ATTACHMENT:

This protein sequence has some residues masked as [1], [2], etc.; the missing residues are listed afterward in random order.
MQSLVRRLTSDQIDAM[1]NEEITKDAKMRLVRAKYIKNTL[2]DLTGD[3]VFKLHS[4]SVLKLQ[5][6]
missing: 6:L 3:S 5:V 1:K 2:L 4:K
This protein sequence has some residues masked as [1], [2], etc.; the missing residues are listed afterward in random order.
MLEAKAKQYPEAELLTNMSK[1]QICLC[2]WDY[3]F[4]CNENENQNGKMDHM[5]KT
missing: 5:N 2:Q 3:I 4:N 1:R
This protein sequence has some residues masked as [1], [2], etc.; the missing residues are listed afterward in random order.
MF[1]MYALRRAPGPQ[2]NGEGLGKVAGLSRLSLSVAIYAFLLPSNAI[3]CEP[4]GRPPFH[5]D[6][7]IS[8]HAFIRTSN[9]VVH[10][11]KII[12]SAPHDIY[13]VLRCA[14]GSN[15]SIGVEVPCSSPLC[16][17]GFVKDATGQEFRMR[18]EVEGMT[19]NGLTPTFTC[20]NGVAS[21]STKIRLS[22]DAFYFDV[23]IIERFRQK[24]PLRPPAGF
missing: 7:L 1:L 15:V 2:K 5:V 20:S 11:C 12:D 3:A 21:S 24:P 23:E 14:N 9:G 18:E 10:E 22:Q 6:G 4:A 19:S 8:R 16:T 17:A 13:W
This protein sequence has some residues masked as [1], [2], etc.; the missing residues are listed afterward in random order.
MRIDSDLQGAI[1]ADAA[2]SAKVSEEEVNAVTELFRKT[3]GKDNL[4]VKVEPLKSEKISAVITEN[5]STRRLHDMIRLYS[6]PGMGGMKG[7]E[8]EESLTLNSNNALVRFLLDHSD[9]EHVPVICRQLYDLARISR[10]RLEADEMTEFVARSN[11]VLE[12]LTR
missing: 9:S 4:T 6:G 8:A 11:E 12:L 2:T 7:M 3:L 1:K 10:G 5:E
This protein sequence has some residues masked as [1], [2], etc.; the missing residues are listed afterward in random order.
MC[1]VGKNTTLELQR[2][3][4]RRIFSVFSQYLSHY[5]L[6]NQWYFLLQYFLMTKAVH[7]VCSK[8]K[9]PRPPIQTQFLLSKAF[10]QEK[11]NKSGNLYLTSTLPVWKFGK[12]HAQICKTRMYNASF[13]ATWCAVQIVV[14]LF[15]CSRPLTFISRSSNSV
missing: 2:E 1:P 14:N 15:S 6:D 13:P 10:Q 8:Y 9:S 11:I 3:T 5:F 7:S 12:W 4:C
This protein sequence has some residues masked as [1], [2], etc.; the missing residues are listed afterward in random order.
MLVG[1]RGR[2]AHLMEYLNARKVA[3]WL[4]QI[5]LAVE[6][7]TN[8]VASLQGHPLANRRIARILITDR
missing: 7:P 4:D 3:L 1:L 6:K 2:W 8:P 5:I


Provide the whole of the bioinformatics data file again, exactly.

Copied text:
This protein sequence has some residues masked as [1], [2], etc.; the missing residues are listed afterward in random order.
MQSLVRRLTSDQIDAM[1]NEEITKDAKMRLVRAKYIKNTL[2]DLTGD[3]VFKLHS[4]SVLKLQ[5][6]
missing: 6:L 3:S 5:V 1:K 2:L 4:K
This protein sequence has some residues masked as [1], [2], etc.; the missing residues are listed afterward in random order.
MLEAKAKQYPEAELLTNMSK[1]QICLC[2]WDY[3]F[4]CNENENQNGKMDHM[5]KT
missing: 5:N 2:Q 3:I 4:N 1:R
This protein sequence has some residues masked as [1], [2], etc.; the missing residues are listed afterward in random order.
MF[1]MYALRRAPGPQ[2]NGEGLGKVAGLSRLSLSVAIYAFLLPSNAI[3]CEP[4]GRPPFH[5]D[6][7]IS[8]HAFIRTSN[9]VVH[10][11]KII[12]SAPHDIY[13]VLRCA[14]GSN[15]SIGVEVPCSSPLC[16][17]GFVKDATGQEFRMR[18]EVEGMT[19]NGLTPTFTC[20]NGVAS[21]STKIRLS[22]DAFYFDV[23]IIERFRQK[24]PLRPPAGF
missing: 7:L 1:L 15:V 2:K 5:V 20:S 11:C 12:D 3:A 21:S 24:P 23:E 14:N 9:G 18:E 10:E 22:Q 6:G 4:A 19:S 8:R 16:T 17:A 13:W
This protein sequence has some residues masked as [1], [2], etc.; the missing residues are listed afterward in random order.
MRIDSDLQGAI[1]ADAA[2]SAKVSEEEVNAVTELFRKT[3]GKDNL[4]VKVEPLKSEKISAVITEN[5]STRRLHDMIRLYS[6]PGMGGMKG[7]E[8]EESLTLNSNNALVRFLLDHSD[9]EHVPVICRQLYDLARISR[10]RLEADEMTEFVARSN[11]VLE[12]LTR
missing: 9:S 4:T 6:G 8:A 11:E 12:L 2:T 7:M 3:L 1:K 10:G 5:E
This protein sequence has some residues masked as [1], [2], etc.; the missing residues are listed afterward in random order.
MC[1]VGKNTTLELQR[2][3][4]RRIFSVFSQYLSHY[5]L[6]NQWYFLLQYFLMTKAVH[7]VCSK[8]K[9]PRPPIQTQFLLSKAF[10]QEK[11]NKSGNLYLTSTLPVWKFGK[12]HAQICKTRMYNASF[13]ATWCAVQIVV[14]LF[15]CSRPLTFISRSSNSV
missing: 2:E 1:P 14:N 15:S 6:D 13:P 10:Q 8:Y 9:S 11:I 3:T 5:F 7:S 12:W 4:C
This protein sequence has some residues masked as [1], [2], etc.; the missing residues are listed afterward in random order.
MLVG[1]RGR[2]AHLMEYLNARKVA[3]WL[4]QI[5]LAVE[6][7]TN[8]VASLQGHPLANRRIARILITDR
missing: 7:P 4:D 3:L 1:L 6:K 2:W 8:P 5:I